That is Todai-ji Temple in the distance. It is definitely a massive building.
The height is necessary because the Buddha inside is that tall. So over the years while the structure itself has shrunk, the height remains the same to accommodate the Buddha.
Here I am with my sister.
This is one of the sides along the temple area. This creates a border so there is a square in the middle with the entrance at one end and the temple at the far end of the other. No deer here!
This is the temple up close. Those little hooks on the roof look like horns but they are upside down fish. These are supposed to be good luck to prevent against fire, but we know how that worked out. Lightening is the usual culprit for fires in these wooden building but some times it is the work of an arsonist or could just be accidental.
Fancy (and old) wood work.
Inside is the Buddha.
Off to each side is a smaller Buddha.
In the back were more statues that acted as good luck or protectors of the temple.
This is really hard to see but there is a child crawling out of that pole. There is a hole in that pole the size of Buddha's nose hole (the statue here) and it is said if you can fit through it then you will be able to get into heaven. So people were lined up to try. We watched an older man nearly get stuck. I wonder how often that happens?!?!?
This is the Buddha on the other side of the big statue as we made our way around.
One last shot from the front of the big Buddha inside this temple.
Here is Ryan and my sister as we were leaving the temple.
Getting up close and personal with the deer.
Then Ryan got brave and decided to feed the deer. Oh yes, he bought the crackers. Within seconds they were already all over him.
They had him running backwards. They were nipping at his shirt and biting his pants.
Somehow he managed to feed them the crackers and not get hurt.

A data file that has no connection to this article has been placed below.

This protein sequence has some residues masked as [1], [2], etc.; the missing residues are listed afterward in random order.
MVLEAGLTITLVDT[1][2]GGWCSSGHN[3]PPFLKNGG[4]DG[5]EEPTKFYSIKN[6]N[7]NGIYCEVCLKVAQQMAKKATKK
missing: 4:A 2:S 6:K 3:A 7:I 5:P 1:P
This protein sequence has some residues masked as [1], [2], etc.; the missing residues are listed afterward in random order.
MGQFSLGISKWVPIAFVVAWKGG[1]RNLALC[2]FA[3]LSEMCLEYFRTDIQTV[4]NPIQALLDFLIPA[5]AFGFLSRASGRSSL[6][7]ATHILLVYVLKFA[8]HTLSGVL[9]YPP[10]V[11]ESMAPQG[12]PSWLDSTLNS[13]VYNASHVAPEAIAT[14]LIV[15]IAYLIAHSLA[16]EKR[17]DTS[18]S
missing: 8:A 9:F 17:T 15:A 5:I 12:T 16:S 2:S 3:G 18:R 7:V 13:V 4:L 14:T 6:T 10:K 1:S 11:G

Then, just like with the dog, he showed them his empty hands when he was finished and they all backed up. It's crazy how they only get really aggressive when you have the crackers. They really chilled out as soon as he was done.
And everyone walked away peacefully!
Plenty more deer on the way out.
Our next stop was the Kasuga Shrine.
Lots of cool stuff to look at.
Lanterns. Tons of lanterns.
This fountain had water spouting out from the deer's mouth. Yes, there were lots of deer all over the place here too. Not as many as Todaiji, but still plenty.
Heading up to the shrine.
Another torii gate.
Rows and rows of lanterns.
After this shrine and some more deer petting we headed back to Kyoto.
We absolutely loved Nara. I highly recommend at least a half day out there like we did from Kyoto. You can also head there for a half or full day from Osaka. It is well worth the trip, even if for a short time. I would love to go back and spend a little more time there. The deer were awesome and I know there is a lot more history there to learn about.
QUESTIONS: Have you heard of Nara and their famous deer? Have you ever pet or fed deer? Do you have a lot of deer where you live?